It’s January 31, 2020, and the British Columbia Athletic Commission has just made a first of-its-kind ruling: they have approved Elias Theodorou’s application for a Therapeutic Use Exemption for medical cannabis.
If you are wondering why you hadn’t heard of this until now, you wouldn't be alone. At the time of this writing, it is legal to use cannabis either recreationally or medicinally in 33 states (plus the District of Columbia) and legal recreationally throughout Canada.
But not so much in the sports world, and especially not combat sports.
With medical equality, I don’t have to be forced to use opioids with side effects that would put me at a competitive disadvantage.
“It’s starting to get there. It’s been an ongoing thing. I have no problem putting in the work,” Theodorou tells me. With his track record, I have no reason not to believe him.
Theodorou is 17–3 in professional MMA. When he was cut by the UFC in 2019, reactions ranged from shock and disappointment to relief and disinterest.
Those in the "relieved" category were arguably made up of armchair keyboard warriors who are more comfortable writing a snarky YouTube comment about a “boring” fight than learning the proper mechanics of a rear naked choke.
Considering how infrequently he has lost a fight, Theodorou has had to weather a surprising amount of criticism, whether for his unorthodox fighting style or his duties as "ring boy" for Invicta Fighting Championships, an all-female MMA promotion.
When asked how he stays so confident with so much criticism hurled his way, he says, “I think that comes from accepting that losing is a part of what I do in life. I do it on a very public stage. Other people, on a bad day at work, they get to go home and eat. I've got a bad day at work, I can get my ass kicked on national TV. Everyone's a critic.”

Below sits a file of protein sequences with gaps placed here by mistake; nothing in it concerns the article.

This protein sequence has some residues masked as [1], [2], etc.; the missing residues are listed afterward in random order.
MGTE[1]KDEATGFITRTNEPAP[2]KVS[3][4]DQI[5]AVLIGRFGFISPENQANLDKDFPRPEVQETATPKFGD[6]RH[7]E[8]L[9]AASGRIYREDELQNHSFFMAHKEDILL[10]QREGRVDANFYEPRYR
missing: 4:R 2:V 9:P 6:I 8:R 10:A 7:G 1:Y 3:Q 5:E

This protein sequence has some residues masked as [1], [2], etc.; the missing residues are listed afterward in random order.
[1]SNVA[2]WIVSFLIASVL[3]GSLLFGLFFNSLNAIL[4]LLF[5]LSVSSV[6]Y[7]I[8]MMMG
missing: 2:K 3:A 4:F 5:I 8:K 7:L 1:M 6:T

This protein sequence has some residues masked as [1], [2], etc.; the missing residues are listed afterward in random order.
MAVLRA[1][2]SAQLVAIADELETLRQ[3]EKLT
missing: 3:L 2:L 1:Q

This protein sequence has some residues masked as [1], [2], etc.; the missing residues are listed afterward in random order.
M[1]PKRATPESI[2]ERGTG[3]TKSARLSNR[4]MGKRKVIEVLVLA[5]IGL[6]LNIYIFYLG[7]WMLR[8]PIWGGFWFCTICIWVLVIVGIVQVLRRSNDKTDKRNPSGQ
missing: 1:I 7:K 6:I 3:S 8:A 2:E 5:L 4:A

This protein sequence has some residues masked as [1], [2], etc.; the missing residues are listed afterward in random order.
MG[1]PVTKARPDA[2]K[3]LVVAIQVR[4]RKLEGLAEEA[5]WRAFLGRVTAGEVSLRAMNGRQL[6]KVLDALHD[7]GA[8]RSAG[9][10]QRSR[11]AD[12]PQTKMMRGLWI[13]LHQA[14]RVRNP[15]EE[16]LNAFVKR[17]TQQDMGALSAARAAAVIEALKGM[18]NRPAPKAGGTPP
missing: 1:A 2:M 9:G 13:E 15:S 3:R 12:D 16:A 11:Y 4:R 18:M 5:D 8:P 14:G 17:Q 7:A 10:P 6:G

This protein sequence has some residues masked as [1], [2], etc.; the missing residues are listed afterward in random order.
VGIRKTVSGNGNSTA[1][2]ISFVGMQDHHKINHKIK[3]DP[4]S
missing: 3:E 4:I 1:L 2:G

He then goes on to reference the famous Teddy Roosevelt “Man in the Arena” quote from 1910.
Those in the "disappointed" category when Theodorou was released from the UFC included most fight media, including MMA commentator Robin Black, who has described Theodorou’s fighting style as “misunderstood” and “hard to read.”
Known to be media-friendly, Theodorou knows what he wants to say and how he wants to say it. He’s got an agenda, but in a good way.
On being a free agent with a newly minted Therapeutic Use Exemption, he recites, almost word for word, the same response he gives everyone: “Ironically, now being a free agent, I can be an agent of change in medical cannabis.”
You can’t blame him for having canned responses; he’s got a lot going on. Professional athlete, businessman, activist, model, actor... Cliché as it may seem, you can’t help but wonder if part of the hate he receives is out of sheer jealousy. Unarguably ambitious, charming and—yes—good looking, you get the distinct sense that professional MMA is just a pit stop for Theodorou along a long path of successful pursuits.
In his earlier years, Theodorou played baseball and was competitive in skateboarding. “I travelled all over North America competing and doing stuff for my sponsors.” After a bar fight in university that didn’t go his way, his father suggested he start training to make sure it never happened again. “I just kind of showed up at the gym at age 20, 21, and just never left.”
Less than five years later, Theodorou became the first Canadian to win The Ultimate Fighter. That's where bilateral neuropathy comes in.
Ironically, now being a free agent, I can be an agent of change in medical cannabis.
Being a professional athlete comes at a price—physical degradation and injury being one of them. Theodorou was diagnosed with bilateral neuropathy, which can cause numbness, tingling and pain during activities that shouldn't cause pain.
While the medicinal use of cannabis was determined by his doctor to be the best option for Theodorou’s case, he couldn’t make use of the herb because in the UFC, cannabis is a banned substance during competition. Theodorou explored a myriad of pain relief options with his doctor, including opioids and eventually antidepressants, the idea being that, even though he was not depressed, the antidepressant medication would simply numb everything.